Warranty and indemnity Insurance in share purchase transactions is not new and has been offered in the insurance market place for some time.
In a share purchase transaction, it is usual for the seller to enter into the contract based on warranties and representations about the business. These can be extensive and relate to all facets of the business, including financial performance, customer contracts, employees, litigation and ownership and condition of assets, stock and other materials.
If the warranties are breached, then a buyer has the ability to sue for losses suffered as a breach of contract or, in some instances through the Tort of misrepresentation.
A seller will attempt to limit their liability through the purchase agreement and also through what is known as a disclosure exercise.
Warranty and indemnity insurance protects the insured from financial losses arising due to unanticipated breaches of the contractual warranties and indemnities. It is possible for both a buyer and a seller to obtain such insurance, however, it is fair to say that buyers are the more prevalent.
There are a number of benefits of obtaining such cover, which include:
- Preservation of the transaction price – if the risk is insured, there is no need to negotiate a price reduction;
- Uncertainties around potential tax penalties can be guarded against; and
- Transactions can be negotiated quicker – less time debating the inclusion of certain warranties and / or indemnities.
The insurance is obtained through a broker, who having understood the transaction will go to market and find a suitable insurer. Usually the insurer will undertake their own due diligence exercise and then terms are offered and a premium calculated – generally this is a one-off amount.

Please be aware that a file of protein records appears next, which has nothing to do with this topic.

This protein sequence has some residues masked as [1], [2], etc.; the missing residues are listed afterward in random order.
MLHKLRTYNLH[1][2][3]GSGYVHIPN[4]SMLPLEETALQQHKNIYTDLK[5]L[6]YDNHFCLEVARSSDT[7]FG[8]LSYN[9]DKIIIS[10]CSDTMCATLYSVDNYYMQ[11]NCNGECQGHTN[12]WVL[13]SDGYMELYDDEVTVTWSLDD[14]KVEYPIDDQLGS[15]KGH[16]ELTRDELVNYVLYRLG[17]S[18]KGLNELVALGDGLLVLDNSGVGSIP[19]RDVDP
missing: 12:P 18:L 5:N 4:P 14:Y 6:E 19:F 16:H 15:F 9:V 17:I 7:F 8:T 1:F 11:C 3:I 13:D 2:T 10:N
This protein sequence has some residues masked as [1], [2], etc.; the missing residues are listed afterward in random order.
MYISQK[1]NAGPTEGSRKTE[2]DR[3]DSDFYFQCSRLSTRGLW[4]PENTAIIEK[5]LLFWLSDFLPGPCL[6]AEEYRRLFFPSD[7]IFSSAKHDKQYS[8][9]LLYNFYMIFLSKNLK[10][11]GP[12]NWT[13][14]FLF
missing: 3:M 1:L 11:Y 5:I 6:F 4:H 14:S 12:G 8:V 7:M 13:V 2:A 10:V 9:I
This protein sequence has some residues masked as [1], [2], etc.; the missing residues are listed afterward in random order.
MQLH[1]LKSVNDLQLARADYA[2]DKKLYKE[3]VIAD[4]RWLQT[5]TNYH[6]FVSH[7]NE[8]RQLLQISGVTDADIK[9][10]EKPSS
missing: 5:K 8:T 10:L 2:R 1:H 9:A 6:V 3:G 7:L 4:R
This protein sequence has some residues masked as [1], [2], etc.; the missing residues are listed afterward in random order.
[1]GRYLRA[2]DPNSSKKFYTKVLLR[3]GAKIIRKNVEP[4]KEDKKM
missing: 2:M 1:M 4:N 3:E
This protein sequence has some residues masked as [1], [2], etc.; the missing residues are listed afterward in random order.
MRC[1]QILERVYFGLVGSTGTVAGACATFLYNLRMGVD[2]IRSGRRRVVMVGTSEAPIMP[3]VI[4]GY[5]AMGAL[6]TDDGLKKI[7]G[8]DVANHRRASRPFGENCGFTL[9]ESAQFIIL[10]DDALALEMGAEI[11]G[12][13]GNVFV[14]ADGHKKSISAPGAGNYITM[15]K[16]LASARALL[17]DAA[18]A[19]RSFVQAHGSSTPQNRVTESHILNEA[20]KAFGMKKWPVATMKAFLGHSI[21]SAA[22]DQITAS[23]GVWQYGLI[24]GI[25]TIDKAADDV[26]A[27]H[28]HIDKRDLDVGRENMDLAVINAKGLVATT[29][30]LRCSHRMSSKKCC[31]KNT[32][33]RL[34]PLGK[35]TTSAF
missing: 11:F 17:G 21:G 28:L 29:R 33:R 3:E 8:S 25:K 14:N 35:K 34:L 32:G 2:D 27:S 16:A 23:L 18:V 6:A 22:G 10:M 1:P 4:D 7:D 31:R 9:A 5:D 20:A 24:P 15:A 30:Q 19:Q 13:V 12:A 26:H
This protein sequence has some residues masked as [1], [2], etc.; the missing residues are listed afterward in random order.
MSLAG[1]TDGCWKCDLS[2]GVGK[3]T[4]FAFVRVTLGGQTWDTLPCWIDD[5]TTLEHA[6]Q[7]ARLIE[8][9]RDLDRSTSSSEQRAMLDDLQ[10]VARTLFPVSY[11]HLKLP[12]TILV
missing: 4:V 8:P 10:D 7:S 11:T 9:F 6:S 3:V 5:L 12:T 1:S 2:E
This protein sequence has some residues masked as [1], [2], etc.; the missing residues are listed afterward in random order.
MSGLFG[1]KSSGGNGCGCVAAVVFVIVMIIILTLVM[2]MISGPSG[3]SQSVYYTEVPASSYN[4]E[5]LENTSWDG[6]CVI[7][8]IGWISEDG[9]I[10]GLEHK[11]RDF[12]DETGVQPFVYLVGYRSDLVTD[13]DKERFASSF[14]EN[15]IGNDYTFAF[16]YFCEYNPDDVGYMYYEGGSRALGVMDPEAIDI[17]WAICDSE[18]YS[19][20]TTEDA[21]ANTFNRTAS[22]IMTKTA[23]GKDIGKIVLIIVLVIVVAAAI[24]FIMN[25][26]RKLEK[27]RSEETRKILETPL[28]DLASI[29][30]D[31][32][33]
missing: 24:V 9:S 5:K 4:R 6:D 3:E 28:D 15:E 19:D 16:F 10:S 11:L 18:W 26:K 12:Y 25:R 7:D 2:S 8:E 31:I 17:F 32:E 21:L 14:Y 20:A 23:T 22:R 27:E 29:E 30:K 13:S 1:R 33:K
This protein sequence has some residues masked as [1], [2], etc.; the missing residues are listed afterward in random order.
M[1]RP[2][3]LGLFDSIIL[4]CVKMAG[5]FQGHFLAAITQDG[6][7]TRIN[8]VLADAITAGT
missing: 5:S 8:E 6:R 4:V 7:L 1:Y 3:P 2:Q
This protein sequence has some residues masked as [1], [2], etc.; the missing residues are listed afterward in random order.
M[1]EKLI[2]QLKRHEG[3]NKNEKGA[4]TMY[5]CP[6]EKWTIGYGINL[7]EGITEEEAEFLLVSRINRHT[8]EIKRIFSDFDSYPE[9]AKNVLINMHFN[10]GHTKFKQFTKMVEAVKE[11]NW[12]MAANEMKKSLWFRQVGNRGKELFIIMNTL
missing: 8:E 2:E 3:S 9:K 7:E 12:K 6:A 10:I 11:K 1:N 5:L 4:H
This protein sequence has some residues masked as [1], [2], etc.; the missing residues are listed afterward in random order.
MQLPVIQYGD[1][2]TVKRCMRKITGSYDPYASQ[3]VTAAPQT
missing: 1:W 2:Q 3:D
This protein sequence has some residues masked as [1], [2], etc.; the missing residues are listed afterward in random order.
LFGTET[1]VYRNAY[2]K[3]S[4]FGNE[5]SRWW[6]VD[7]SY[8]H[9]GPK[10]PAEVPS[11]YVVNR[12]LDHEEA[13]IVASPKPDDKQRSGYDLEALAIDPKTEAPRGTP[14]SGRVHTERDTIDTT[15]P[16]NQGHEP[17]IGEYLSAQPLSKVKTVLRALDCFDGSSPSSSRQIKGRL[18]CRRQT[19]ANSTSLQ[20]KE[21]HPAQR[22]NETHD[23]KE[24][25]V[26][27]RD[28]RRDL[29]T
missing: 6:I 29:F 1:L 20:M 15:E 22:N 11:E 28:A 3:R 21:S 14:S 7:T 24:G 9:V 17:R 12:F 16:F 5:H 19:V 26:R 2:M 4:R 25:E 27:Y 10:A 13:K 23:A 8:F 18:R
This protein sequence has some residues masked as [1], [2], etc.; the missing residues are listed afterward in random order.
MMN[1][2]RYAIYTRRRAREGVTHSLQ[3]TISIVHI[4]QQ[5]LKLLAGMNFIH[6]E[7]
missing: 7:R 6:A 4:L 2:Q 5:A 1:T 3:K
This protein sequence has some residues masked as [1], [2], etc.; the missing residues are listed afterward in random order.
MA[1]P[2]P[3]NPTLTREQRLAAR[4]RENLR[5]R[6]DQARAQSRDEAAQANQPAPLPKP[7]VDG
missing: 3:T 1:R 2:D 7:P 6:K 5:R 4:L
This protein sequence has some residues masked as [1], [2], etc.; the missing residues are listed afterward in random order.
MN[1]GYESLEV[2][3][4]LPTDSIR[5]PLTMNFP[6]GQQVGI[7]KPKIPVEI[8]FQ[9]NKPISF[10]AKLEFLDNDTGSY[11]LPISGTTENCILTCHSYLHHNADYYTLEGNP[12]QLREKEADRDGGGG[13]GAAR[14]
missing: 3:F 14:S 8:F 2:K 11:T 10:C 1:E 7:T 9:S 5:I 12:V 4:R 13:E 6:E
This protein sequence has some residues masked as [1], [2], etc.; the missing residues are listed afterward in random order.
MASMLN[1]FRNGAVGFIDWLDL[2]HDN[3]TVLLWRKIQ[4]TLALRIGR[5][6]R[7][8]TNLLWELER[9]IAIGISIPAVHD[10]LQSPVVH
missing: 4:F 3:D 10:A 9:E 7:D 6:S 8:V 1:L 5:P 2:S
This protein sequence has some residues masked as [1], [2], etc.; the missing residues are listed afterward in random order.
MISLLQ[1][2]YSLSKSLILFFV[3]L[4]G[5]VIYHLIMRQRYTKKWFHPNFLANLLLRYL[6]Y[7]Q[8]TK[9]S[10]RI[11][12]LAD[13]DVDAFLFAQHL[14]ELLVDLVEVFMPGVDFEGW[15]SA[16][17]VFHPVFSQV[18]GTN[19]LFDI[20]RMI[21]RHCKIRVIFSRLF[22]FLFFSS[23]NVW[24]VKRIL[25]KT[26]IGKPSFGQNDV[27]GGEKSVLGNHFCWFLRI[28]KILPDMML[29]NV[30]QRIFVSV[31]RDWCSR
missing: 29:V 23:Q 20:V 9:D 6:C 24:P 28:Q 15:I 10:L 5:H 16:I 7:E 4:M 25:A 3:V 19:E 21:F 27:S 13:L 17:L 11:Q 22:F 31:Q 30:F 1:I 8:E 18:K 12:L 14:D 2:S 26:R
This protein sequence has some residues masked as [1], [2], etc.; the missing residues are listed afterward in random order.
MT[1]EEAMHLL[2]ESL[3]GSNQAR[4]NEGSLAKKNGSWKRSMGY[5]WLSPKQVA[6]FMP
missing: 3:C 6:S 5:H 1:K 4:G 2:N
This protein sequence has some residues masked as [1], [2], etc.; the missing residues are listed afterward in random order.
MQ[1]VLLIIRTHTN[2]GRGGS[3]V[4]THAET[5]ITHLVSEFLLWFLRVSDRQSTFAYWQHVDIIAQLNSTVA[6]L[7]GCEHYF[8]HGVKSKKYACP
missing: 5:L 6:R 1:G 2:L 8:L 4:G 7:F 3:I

Transactions completed 3 months prior to lock down, let alone those completed 18 months ago would have been oblivious to the potential impact on operational performance caused by COVID-19. Whilst some businesses have been forced to close, others have lost key employees because of the pandemic, some have lost revenues because of the insolvency of customers or insolvency in the supply chain, others have lost out to cyber security breaches, which have may have been caused because of the impact that working form home restrictions may have placed on IT security.
Whilst many transactions have been completed without the benefit of warranty and indemnity insurance, and buyers and sellers will be trying to agree who should bear the cost, many will be looking at the detailed wording of their insurance policies and trying to understand if they are covered.
A number of insurers built in very broad exclusions to COVID-19 limiting the application of the protection where losses arose or resulted from not just the virus or any mutation of it, but also losses arising as a result of restricted operations brought in by restrictions from governments or regulatory bodies.
As time has progressed, a number of insurers have re-considered the application of broad exclusions and tailored their underwriting criteria which has had an impact on pricing.
The net result is that whilst attractive for both seller and buyer, the appetite for the purchase of such cover has been limited due to transactions involving significant deal values – the premium is considered prohibitively expensive.
Notwithstanding the pricing, this has become a product that has seen increased demand over the last ten years. With the increases in premium brought about by COVID-19, it remains to be seen as to whether or not this demand will continue.